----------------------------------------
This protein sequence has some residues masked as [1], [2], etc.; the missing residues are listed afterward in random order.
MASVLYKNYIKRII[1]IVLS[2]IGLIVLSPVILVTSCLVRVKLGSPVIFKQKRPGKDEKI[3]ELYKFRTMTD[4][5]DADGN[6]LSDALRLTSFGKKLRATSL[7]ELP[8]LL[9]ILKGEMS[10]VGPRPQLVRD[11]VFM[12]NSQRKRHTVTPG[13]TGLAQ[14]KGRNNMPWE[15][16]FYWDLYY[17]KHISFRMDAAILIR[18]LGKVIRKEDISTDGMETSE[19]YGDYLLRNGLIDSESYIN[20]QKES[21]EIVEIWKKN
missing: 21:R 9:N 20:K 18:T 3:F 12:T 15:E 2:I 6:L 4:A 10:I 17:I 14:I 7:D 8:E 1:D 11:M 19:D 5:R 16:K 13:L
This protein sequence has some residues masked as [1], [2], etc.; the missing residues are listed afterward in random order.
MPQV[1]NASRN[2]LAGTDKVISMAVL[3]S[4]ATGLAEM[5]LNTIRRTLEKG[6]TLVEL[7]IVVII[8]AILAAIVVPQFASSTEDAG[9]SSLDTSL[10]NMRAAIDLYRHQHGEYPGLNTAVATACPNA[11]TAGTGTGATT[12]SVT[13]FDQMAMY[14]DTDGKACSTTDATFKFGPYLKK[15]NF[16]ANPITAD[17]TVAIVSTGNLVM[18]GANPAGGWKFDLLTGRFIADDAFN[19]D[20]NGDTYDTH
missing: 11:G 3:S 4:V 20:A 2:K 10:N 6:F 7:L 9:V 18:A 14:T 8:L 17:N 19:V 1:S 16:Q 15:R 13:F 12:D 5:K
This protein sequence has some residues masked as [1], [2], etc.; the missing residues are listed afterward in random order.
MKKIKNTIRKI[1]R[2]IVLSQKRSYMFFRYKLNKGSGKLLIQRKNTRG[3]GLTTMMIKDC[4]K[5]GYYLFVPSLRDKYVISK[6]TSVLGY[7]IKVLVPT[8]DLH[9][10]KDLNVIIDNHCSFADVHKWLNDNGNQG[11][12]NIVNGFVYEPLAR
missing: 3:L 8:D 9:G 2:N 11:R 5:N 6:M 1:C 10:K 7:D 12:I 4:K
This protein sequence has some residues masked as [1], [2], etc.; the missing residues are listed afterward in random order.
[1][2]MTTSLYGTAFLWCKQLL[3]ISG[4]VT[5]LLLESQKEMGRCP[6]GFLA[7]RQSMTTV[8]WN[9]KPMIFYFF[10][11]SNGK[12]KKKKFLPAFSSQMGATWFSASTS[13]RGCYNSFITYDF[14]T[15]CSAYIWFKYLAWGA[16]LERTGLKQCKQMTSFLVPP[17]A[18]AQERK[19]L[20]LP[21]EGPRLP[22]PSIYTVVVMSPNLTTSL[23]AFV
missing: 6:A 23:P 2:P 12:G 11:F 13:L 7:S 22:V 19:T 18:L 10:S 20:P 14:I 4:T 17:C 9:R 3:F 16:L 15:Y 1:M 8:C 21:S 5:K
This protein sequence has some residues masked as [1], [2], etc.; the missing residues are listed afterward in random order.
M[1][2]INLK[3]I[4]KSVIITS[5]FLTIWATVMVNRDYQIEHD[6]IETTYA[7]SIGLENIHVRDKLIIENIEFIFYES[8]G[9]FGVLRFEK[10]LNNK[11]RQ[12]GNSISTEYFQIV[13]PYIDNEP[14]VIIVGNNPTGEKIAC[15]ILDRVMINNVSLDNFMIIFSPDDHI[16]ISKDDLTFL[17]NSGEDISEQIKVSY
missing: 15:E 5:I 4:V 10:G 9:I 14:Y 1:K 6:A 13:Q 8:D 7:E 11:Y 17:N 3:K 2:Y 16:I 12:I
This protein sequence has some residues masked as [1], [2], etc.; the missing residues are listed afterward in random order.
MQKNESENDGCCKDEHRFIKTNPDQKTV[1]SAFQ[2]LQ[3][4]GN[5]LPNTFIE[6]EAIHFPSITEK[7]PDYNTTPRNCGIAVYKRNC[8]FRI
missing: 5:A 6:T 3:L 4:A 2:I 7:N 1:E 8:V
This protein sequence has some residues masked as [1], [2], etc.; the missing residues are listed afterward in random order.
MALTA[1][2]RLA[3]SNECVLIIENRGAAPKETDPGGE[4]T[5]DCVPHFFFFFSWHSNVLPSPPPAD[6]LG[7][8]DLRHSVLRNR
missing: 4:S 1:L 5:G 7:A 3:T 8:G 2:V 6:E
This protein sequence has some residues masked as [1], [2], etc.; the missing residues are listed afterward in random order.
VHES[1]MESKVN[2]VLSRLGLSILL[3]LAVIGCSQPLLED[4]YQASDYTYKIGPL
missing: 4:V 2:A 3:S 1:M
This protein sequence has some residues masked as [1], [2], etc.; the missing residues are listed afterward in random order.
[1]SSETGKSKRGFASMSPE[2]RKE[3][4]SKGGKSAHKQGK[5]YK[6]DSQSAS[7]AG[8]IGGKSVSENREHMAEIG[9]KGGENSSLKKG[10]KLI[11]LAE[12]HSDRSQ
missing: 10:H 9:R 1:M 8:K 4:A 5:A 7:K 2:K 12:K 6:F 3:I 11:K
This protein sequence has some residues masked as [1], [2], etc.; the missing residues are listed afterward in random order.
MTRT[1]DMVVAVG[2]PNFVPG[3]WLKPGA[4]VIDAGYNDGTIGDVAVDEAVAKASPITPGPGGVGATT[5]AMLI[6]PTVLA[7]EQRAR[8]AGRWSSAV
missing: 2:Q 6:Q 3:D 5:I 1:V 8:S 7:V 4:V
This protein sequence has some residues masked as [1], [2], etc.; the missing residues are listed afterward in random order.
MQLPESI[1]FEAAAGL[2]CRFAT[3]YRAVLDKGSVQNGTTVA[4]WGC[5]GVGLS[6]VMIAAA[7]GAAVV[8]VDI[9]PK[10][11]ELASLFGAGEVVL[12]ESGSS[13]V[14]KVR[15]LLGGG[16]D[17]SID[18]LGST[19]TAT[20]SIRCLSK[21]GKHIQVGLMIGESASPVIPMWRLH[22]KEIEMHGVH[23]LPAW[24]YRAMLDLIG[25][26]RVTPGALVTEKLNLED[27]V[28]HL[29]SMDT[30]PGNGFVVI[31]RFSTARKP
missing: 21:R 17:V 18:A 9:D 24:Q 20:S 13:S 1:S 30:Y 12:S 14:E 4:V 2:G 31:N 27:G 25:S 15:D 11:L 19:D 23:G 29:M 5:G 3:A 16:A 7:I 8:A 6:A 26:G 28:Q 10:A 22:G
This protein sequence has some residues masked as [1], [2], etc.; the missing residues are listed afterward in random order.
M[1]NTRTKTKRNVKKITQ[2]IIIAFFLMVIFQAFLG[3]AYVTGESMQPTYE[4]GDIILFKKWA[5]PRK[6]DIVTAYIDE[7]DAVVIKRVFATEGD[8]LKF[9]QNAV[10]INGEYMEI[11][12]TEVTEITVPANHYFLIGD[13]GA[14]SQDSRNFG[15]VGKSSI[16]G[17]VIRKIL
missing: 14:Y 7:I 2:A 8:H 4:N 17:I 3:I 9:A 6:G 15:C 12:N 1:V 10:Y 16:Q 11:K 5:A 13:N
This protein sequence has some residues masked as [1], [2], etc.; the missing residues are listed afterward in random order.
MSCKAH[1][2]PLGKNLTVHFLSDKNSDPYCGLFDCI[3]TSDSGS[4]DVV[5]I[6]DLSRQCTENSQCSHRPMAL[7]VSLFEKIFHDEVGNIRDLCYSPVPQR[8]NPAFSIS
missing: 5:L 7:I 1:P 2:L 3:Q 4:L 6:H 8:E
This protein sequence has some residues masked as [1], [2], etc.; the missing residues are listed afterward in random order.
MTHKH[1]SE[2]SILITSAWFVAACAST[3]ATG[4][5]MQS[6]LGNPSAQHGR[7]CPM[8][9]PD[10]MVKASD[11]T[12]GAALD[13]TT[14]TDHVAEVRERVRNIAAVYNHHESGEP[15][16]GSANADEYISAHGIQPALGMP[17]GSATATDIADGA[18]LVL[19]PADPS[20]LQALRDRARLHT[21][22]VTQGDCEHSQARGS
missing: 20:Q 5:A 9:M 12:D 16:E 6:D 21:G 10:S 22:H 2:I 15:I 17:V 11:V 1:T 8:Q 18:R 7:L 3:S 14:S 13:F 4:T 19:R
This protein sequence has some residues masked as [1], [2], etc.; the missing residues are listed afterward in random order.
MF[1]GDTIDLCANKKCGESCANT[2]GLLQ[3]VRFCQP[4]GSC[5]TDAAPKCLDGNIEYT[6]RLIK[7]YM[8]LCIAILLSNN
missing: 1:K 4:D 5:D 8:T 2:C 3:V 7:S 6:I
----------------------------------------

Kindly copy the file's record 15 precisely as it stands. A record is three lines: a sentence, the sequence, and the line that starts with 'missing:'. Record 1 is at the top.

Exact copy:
This protein sequence has some residues masked as [1], [2], etc.; the missing residues are listed afterward in random order.
MF[1]GDTIDLCANKKCGESCANT[2]GLLQ[3]VRFCQP[4]GSC[5]TDAAPKCLDGNIEYT[6]RLIK[7]YM[8]LCIAILLSNN
missing: 1:K 4:D 5:D 8:T 2:C 3:V 7:S 6:I